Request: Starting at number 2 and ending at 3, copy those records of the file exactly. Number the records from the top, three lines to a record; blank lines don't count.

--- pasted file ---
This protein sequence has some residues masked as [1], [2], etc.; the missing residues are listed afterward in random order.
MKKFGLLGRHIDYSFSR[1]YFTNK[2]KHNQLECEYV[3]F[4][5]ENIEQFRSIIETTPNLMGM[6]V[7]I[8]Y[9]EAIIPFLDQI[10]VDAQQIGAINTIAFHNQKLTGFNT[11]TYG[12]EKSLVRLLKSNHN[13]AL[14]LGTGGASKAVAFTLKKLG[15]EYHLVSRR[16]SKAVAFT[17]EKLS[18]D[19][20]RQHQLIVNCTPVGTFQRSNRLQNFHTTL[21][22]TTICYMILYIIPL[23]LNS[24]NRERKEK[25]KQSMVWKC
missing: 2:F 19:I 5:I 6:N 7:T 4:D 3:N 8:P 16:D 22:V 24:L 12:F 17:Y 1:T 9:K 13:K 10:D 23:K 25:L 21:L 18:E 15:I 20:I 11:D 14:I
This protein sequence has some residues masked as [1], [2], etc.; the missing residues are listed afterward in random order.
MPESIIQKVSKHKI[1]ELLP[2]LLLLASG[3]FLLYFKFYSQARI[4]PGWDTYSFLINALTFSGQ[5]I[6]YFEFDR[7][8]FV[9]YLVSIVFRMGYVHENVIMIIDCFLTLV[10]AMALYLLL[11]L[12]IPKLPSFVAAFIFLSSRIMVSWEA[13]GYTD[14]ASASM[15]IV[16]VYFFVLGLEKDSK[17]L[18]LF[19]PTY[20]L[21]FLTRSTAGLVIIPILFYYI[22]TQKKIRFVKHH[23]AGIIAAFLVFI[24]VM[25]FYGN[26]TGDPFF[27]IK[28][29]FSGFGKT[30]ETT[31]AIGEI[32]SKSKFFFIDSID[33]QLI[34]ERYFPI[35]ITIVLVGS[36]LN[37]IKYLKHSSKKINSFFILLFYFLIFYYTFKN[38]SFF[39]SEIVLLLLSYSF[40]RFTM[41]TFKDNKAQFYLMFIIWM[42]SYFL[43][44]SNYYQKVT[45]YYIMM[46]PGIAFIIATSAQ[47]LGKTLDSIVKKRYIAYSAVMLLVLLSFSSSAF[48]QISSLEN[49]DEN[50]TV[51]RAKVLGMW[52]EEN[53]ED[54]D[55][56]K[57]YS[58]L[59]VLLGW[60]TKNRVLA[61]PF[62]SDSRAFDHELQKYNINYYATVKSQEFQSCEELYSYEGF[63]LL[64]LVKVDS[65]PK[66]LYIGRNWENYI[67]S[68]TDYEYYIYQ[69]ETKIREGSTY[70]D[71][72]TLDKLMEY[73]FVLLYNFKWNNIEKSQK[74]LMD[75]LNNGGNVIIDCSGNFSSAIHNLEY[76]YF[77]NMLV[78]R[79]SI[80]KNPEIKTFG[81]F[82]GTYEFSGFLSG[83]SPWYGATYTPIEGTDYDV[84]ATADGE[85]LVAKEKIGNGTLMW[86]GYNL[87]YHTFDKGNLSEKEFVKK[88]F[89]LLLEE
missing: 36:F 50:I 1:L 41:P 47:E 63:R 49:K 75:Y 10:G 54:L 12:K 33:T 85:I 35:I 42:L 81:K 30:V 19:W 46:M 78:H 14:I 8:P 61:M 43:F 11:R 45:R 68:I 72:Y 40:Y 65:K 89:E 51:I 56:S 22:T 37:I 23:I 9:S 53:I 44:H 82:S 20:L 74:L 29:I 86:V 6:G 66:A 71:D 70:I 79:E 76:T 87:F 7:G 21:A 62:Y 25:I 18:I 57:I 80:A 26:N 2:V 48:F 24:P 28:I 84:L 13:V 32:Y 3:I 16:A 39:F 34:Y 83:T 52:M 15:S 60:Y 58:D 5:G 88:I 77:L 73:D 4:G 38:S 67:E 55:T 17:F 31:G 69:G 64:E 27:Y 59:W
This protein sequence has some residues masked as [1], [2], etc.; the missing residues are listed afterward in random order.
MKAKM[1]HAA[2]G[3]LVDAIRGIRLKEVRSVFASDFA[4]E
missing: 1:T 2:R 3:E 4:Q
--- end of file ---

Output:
This protein sequence has some residues masked as [1], [2], etc.; the missing residues are listed afterward in random order.
MPESIIQKVSKHKI[1]ELLP[2]LLLLASG[3]FLLYFKFYSQARI[4]PGWDTYSFLINALTFSGQ[5]I[6]YFEFDR[7][8]FV[9]YLVSIVFRMGYVHENVIMIIDCFLTLV[10]AMALYLLL[11]L[12]IPKLPSFVAAFIFLSSRIMVSWEA[13]GYTD[14]ASASM[15]IV[16]VYFFVLGLEKDSK[17]L[18]LF[19]PTY[20]L[21]FLTRSTAGLVIIPILFYYI[22]TQKKIRFVKHH[23]AGIIAAFLVFI[24]VM[25]FYGN[26]TGDPFF[27]IK[28][29]FSGFGKT[30]ETT[31]AIGEI[32]SKSKFFFIDSID[33]QLI[34]ERYFPI[35]ITIVLVGS[36]LN[37]IKYLKHSSKKINSFFILLFYFLIFYYTFKN[38]SFF[39]SEIVLLLLSYSF[40]RFTM[41]TFKDNKAQFYLMFIIWM[42]SYFL[43][44]SNYYQKVT[45]YYIMM[46]PGIAFIIATSAQ[47]LGKTLDSIVKKRYIAYSAVMLLVLLSFSSSAF[48]QISSLEN[49]DEN[50]TV[51]RAKVLGMW[52]EEN[53]ED[54]D[55][56]K[57]YS[58]L[59]VLLGW[60]TKNRVLA[61]PF[62]SDSRAFDHELQKYNINYYATVKSQEFQSCEELYSYEGF[63]LL[64]LVKVDS[65]PK[66]LYIGRNWENYI[67]S[68]TDYEYYIYQ[69]ETKIREGSTY[70]D[71][72]TLDKLMEY[73]FVLLYNFKWNNIEKSQK[74]LMD[75]LNNGGNVIIDCSGNFSSAIHNLEY[76]YF[77]NMLV[78]R[79]SI[80]KNPEIKTFG[81]F[82]GTYEFSGFLSG[83]SPWYGATYTPIEGTDYDV[84]ATADGE[85]LVAKEKIGNGTLMW[86]GYNL[87]YHTFDKGNLSEKEFVKK[88]F[89]LLLEE
missing: 36:F 50:I 1:L 41:P 47:E 63:R 49:K 75:Y 10:G 54:L 12:K 33:T 85:I 35:I 42:L 81:K 30:V 19:W 46:M 78:H 14:I 8:P 61:M 43:F 11:R 45:R 68:I 72:Y 40:Y 65:K 89:E 51:I 56:S 22:T 37:I 23:I 9:S 53:I 44:H 82:S 20:L 74:L 29:I 86:V 6:G 66:A 71:D 70:I 79:E 76:T 87:F 7:G 21:A 62:Y 25:I 18:I 57:I 80:A 26:N 2:V 48:F 24:P 28:I 84:L 13:V 32:Y 3:I 16:A 39:F 34:Y 83:T 52:M 15:S 60:Y 58:D 5:G 88:I 77:L 73:D 4:G 38:S 67:E 55:T 17:F 31:G 69:G 64:E 27:Y 59:W
This protein sequence has some residues masked as [1], [2], etc.; the missing residues are listed afterward in random order.
MKAKM[1]HAA[2]G[3]LVDAIRGIRLKEVRSVFASDFA[4]E
missing: 1:T 2:R 3:E 4:Q